This will open up your system’s configured text editor with a default YAML configuration file, called config.yaml.

For my job, I have set the following options:

    version: 2.2.0

    version: 2.7.5

provider: ec2

    key-name: spark_cluster
    identity-file: /path/to/spark_cluster.pem
    instance-type: m4.large
    region: us-east-1
    ami: ami-97785bed   # Amazon Linux, us-east-1
    user: ec2-user
    tenancy: default  # default | dedicated
    ebs-optimized: no  # yes | no
    instance-initiated-shutdown-behavior: terminate  # terminate | stop

  num-slaves: 1
  install-hdfs: True
  install-spark: True

debug: false

To explain this selection of options:

  • key-name and identity-file are simply the .pem file that we generated above.
  • instance-type is the EC2 instance type you’d like to run. The full pricing list for all instance types per region is available here.
  • region is the AWS region that we’ve chosen in our account. In my case, I’m using us-east-1.
  • ami is the Amazon Machine Image (AMI) that we want to use in our cluster. For my region, us-east-1, I’ve simply chosen the latest Linux AMI for my region, which happens to be ami-97785bed at the time of writing.
  • user is the username of the non-root user that’s created on each VM
  • num-slaves is the number of non-master Spark nodes in the cluster. So in selecting 1 slave, that means I’ll have 2 nodes in total; one master, and one worker/slave.
  • install-hdfs should be set to true if you want to access data in S3.

Starting a Spark Cluster with Flintrock

We now have everything we need setup to spin up a Spark cluster!

To start our cluster, we just have to choose a name for our cluster, e.g., my-spark-cluster and do:

$ flintrock launch my-spark-cluster

It should take ~2 minutes to complete. When finished, you should see the following:

$ flintrock launch my-spark-cluster
Launching 2 instances...
[] SSH online.
[] Configuring ephemeral storage...
[] Installing Java 1.8...
[] SSH online.
[] Configuring ephemeral storage...
[] Installing Java 1.8...
[] Installing HDFS...
[] Installing HDFS...
[] Installing Spark...
[] Installing Spark...
[] Configuring HDFS master...
[] Configuring Spark master...
HDFS online.
Spark online.
launch finished in 0:02:53.
Cluster master:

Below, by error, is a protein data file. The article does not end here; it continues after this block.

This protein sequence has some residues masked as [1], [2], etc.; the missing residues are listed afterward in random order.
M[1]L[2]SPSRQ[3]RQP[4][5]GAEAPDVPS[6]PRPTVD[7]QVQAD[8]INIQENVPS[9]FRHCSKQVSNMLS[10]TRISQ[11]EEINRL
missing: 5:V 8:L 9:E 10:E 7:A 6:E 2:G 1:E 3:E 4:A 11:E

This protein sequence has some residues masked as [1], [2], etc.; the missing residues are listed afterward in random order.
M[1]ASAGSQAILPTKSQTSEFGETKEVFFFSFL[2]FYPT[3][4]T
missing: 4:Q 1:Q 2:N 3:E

Login with: flintrock login my-spark-cluster

Note: if you get an error saying that Flintrock could not find your AWS credentials, remember to set your AWS_ACCESS_KEY_ID and AWS_SECRET_ACCESS_KEY environment variables as specified above.

Now we can login to the master node of our cluster! To do that, just do:

$ flintrock login my-spark-cluster

And you should see something to the effect of:

       __|  __|_  )
       _|  (     /   Amazon Linux AMI

Running a Simple Spark Job From the spark-shell

On the command line of the master node of our cluster (i.e., in the EC2 shell shown above), to launch the spark-shell, just do:

$ spark-shell

After some start-up output, you should eventually see:

Spark context Web UI available at
Spark context available as 'sc' (master = local[*], app id = local-1522613551031).
Spark session available as 'spark'.
Welcome to
      ____              __
     / __/__  ___ _____/ /__
    _\ \/ _ \/ _ `/ __/  '_/
   /___/ .__/\_,_/_/ /_/\_\   version 2.2.0

Using Scala version 2.11.8 (OpenJDK 64-Bit Server VM, Java 1.8.0_161)
Type in expressions to have them evaluated.
Type :help for more information.


To run a simple word count example on our Spark cluster, just enter:

val text = List("Hadoop MapReduce, a disk-based big data processing engine, is being replaced by a new generation of memory-based processing frameworks, the most popular of which is Spark.", "Spark supports Scala, Java, Python, and R.")
val rdd = sc.parallelize(text)

val counts = rdd.flatMap(line => line.split(" "))
                .map(word => (word, 1))
                .reduceByKey(_ + _)

The result should look like:

scala> counts.collect()
res0: Array[(String, Int)] = Array((is,2), (Java,,1), (big,1), (data,1), (new,1), (generation,1), (engine,,1), (Scala,,1), (MapReduce,,1), (Python,,1), (R.,1), (supports,1), (replaced,1), (Spark,1), (frameworks,,1), (memory-based,1), (most,1), (a,2), (popular,1), (disk-based,1), (processing,2), (Spark.,1), (which,1), (of,2), (by,1), (and,1), (being,1), (the,1), (Hadoop,1))

And voilà! You’ve just run a simple Spark job on your own Spark cluster!

To shut down your cluster, just run:

$ flintrock destroy my-spark-cluster